Fall musical ‘Tintypes’ coming to MDIHS stage



Mount Desert Island High School’s production of “Tintypes” opens on Nov. 14. The show features American popular music and historical events from 1890 to 1910. PHOTO BY NAN LINCOLN

Mount Desert Island High School’s production of “Tintypes” opens on Nov. 14. The show features American popular music and historical events from 1890 to 1910. PHOTO BY NAN LINCOLN

President Theodore Roosevelt and political activist Emma Goldman are having an argument on the Higgins-Demas stage at Mount Desert High School in Bar Harbor. She is stridently telling him that if he doesn’t do something to correct an economy where the rich get richer and the poor get poorer, the people are going to revolt.

He counters that the economy in general is actually improving, but because so many people are prospering, the contrast seems starker. Hmm, sounds strangely familiar.

Then waving his walking cane, Teddy suggests she speak softly and carry a big stick. Suddenly, actors Lucas Wood and Mary Paola break into a love song and the cane becomes a prop in a cute jazz dance and duet.

What the …?

Anyone familiar with musicals knows that from time to time the characters break into song. But usually – at least since Rogers and Hammerstein redefined the genre in the 1950s – there is something that connects the song to the story at hand.

“‘Tintypes’ is really more of a Musical Revue than a play,” says Frank Bachman, who is directing this annual fall musical. It opens Friday, Nov 14. “It’s a series of vignettes about what was happening in this country between 1890 and 1910, with songs that were popular during those 20 years.”

He says he has known about the show since it was first produced on Broadway in the 1980s and felt this was a good time for MDI High School to take it on.

“I wanted to do something very different from last year’s ‘The Wiz'” he says. “We have a lot of great voices this year, so I wanted to give them all a chance to shine.”

With some 28 musical number ranging from “Shortnin’ Bread” to “America the Beautiful” in the first act alone, he has certainly accomplished that goal.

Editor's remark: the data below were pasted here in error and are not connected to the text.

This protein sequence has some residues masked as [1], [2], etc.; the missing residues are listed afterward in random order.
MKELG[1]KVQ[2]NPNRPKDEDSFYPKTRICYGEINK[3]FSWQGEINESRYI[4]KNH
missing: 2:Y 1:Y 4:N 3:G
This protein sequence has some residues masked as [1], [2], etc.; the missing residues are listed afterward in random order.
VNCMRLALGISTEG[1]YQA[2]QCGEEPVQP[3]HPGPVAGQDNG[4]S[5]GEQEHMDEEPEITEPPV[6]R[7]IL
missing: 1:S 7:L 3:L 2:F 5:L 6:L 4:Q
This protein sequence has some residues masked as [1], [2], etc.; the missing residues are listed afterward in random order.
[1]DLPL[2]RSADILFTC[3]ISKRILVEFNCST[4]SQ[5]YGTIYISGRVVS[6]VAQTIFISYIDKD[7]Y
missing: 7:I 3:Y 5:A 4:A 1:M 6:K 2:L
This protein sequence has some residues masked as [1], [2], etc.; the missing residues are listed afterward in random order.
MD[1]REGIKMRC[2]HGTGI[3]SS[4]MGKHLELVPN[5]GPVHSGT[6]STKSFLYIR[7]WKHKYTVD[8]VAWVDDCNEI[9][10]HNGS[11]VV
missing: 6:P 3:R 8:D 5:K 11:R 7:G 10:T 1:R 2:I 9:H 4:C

And he’s right about those voices. The Teddy and Emma duet may be improbable, but it is also adorable with both actors revealing their talents with their strong characterizations, tuneful voices and dance abilities picking up new steps swiftly as Bachman changes and polishes the routine.

Later, sophomore Thistle Swann rehearses another romantic number about kisses in the perfectly pitched, tremulous soprano of an old-fashioned Disney princess.

Oh, but there is at least one belter in the mix. Abby Kelley projects her bluesy torch song to the back seats and beyond, making one hope that perhaps they won’t have to use amplification for this show.

The first act rehearsal ends with the chorus number “I’m Gonna Live ’til I Die.” It is so powerful and fun you can see Bachman just sitting in the front row, his hands locked behind his head drinking it all in and enjoying it immensely.

“Yes,” he admits. “Sometimes I don’t bother to stop them to make blocking changes just because they sound so great.”

While all this is going on, costume designer Marilee Marchese is busy over in a corner of the theater, cutting a piece of black rubber mesh into little rectangles. She says she is making rollers for the chignon “Gibson Girl” hairdos the women will be wearing.

“The ones you buy these days are bright colors. Since these will be staying in to give the hair volume, we can’t have hot pink rollers peeking out.”

A crew of parents and other volunteers is expected later in the afternoon to practice creating the chignons and to see if the handmade rollers actually work.

Bachman calls from the stage, “Marilee, I’ll need a long police officer’s coat for Emerson,” he says indicating one of his actors on stage.

“Okay,” she responds as simply as if he’d asked her to construct him a peanut butter and jelly sandwich.

In terms of costuming, “Tintypes” is a relative cinch for Marchese – no flying monkeys, pirate queens or purple witches.

I guess the big challenge here is to come up with costumes that will represent several different classes of people, from the immigrants newly arrived in America, to vaudeville performers, to the upper crust with very little time for costume changes. And Frank wants the girls to be “pretty” too.

“Lucas will have to be a Panama Canal laborer in Teddy Roosevelt gaiters. So some suspension of disbelief will be required.”

All those with a love for some great old songs, an interest in a little American history and the desire to be well entertained for a couple of hours by our talented MDI teenagers will love this show.

The show will be performed two weekends, Nov. 14-16 and Nov. 21-22. Evening performances are set for 7 p.m. on Friday and Saturday of both weekends, while 2 p.m. matinees are set for Sunday the first weekend, but Saturday the second weekend.

Reserved seat tickets are $10 for adults and $7 for students and seniors, and may be purchased at the door one hour before curtain or at the box office from 4-6 p.m. on the following days: Tuesday, Nov. 4; Wednesday, Nov. 5; Thursday, Nov. 6; Monday, Nov. 10; Wednesday, Nov. 12; and Thursday, Nov. 13.

Visit www.mdidrama.org.

Leave a Reply

Your email address will not be published.